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Vancouver Police Will Walk in the 2017 Vancouver Pride Parade

The ‎Vancouver Police Department (VPD) today announced that it will walk in Vancouver’s Pride Parade for the 21st consecutive year in August 2017.

“Our members and volunteers look forward to participating in the Pride Parade each year, and we’re pleased that we can keep that tradition going,” said Staff Sergeant Randy Fincham, VPD spokesperson. “Supporting Vancouver’s LGBTQ2S+ community goes beyond just the parade. We will continue to enhance our existing outreach, education, and awareness efforts year-round to help the community thrive and feel safe.”

Representatives from the VPD have been in discussions with the Vancouver Pride Society (VPS) and other community groups about the VPD’s presence in the parade after concerns were raised in previous years about police participation in pride parades in major cities across North America. The VPD and VPS have agreed to the following changes this year:

  • VPD members and volunteers will walk in the Pride Parade as part of the City of Vancouver entry, which will also include City staff and members of Vancouver Fire & Rescue Services. The vast majority of VPD representatives will walk in t-shirts, while a small portion – about 20 per cent of the contingent, including those officers who are visible in the community – will walk in uniform.
  • There will be no marked police vehicles in the 2017 Pride Parade.
  • The VPD will participate in VPS-facilitated listening circles, both before the parade and year-round, where community members can share their stories with police in an accessible and supportive environment.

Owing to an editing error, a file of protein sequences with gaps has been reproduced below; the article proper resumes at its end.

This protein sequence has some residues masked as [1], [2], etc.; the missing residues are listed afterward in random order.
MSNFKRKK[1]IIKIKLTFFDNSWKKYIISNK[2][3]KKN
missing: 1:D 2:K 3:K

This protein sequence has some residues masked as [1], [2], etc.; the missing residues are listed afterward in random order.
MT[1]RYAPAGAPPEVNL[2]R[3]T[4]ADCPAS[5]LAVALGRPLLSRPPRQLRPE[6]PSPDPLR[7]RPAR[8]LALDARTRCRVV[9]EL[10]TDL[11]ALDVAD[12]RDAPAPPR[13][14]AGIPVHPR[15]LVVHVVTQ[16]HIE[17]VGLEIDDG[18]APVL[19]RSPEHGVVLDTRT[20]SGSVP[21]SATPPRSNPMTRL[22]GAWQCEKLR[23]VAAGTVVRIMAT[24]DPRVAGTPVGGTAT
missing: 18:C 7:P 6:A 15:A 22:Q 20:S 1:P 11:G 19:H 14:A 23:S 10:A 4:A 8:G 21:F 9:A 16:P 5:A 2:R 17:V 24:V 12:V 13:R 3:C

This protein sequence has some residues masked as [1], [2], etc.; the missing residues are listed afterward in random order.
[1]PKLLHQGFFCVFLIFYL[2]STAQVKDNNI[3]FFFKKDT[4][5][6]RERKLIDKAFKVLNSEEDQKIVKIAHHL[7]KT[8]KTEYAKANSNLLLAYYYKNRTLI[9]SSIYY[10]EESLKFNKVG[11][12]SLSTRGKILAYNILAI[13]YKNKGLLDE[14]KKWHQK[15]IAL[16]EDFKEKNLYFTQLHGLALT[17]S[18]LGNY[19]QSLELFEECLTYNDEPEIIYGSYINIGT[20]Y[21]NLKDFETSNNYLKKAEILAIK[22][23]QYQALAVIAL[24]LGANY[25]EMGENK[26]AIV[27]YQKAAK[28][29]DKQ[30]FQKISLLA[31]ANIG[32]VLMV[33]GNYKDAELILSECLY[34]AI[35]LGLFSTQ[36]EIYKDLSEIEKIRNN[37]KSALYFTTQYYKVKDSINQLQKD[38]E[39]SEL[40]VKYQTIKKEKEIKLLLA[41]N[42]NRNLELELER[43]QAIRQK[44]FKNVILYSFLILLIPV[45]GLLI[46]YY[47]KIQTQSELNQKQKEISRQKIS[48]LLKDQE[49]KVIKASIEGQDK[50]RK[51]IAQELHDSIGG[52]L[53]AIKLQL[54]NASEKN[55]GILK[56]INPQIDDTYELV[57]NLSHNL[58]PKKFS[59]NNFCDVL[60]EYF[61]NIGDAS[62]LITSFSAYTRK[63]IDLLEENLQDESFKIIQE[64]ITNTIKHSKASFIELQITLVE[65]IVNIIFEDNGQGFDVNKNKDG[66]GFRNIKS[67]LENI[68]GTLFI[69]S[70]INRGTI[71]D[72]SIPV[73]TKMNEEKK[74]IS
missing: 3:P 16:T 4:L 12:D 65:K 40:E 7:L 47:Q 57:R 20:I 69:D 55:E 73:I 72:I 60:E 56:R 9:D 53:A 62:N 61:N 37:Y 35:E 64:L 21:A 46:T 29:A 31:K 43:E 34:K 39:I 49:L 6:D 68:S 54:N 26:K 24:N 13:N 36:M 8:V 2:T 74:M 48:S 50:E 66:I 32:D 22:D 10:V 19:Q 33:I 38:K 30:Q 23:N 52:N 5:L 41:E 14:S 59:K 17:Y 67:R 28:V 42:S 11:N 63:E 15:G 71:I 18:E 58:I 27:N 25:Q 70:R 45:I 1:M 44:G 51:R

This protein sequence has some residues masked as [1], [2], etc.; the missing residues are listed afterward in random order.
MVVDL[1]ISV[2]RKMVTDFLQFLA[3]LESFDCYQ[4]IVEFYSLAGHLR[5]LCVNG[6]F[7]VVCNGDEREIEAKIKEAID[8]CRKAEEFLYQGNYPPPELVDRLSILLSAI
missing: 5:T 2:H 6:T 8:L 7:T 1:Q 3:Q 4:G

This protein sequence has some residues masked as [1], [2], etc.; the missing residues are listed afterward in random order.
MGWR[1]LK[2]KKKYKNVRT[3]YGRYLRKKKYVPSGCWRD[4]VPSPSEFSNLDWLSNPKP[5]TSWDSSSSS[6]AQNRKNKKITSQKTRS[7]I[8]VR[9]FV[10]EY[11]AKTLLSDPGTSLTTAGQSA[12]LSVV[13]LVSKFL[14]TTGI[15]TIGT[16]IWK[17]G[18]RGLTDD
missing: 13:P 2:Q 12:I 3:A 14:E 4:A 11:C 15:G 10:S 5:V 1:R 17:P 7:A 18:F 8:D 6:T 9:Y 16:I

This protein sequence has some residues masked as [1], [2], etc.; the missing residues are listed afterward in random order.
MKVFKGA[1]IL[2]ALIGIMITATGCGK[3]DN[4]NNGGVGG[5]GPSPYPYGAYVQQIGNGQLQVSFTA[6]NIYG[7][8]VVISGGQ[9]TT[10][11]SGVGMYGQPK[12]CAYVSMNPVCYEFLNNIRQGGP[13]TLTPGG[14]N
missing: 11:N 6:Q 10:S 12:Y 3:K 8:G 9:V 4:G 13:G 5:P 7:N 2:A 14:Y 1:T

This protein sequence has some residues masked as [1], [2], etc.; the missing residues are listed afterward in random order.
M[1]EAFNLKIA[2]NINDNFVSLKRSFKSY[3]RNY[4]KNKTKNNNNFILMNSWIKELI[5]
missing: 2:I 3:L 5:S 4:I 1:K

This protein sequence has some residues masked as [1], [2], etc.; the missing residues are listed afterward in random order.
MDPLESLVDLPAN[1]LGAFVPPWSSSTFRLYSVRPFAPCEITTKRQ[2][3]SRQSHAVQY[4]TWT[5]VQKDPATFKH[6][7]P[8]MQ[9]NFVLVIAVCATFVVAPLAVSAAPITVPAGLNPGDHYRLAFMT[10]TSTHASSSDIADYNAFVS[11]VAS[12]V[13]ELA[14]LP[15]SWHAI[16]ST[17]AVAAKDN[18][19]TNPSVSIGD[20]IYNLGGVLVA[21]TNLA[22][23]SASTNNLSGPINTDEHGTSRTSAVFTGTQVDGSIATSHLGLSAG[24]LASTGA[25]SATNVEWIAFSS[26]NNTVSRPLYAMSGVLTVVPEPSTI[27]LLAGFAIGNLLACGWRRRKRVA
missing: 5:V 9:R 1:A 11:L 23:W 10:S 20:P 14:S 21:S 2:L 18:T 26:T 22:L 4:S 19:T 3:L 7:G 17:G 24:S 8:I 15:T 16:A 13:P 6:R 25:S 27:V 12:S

For many years, the VPD has done a significant amount of work to support Vancouver’s LGBTQ2S+ community, and will continue to maintain its commitment and enhance these efforts.

  • The VPD’s LGBTQ2S+ liaison officer is dedicated to working with the community full-time to build trust and relationships.
  • Since 2016, all new and existing VPD members are required to view a 17-minute training video called “Walk With Me” to learn more about transgender issues. The video was developed by the VPD, in consultation with the community.
  • The VPD is currently co-delivering, with Qmunity, cultural competency training to all police officers.
  • The VPD – LGBTQ2S+ Advisory Committee is currently working on a transgender search policy for the VPD. This Committee was previously instrumental in developing policy with respect to initial contact with transgender people.
  • The VPD brought the “Safe Place Program” to Vancouver in 2016. The program assists victims in the LGBTQ2S+ community by helping them identify a safe place/business from where to call police if they feel threatened. More than 200 businesses have signed up to display Safe Place signs in their windows, and this number is growing.
  • VPD members regularly participate in community events and community working groups.

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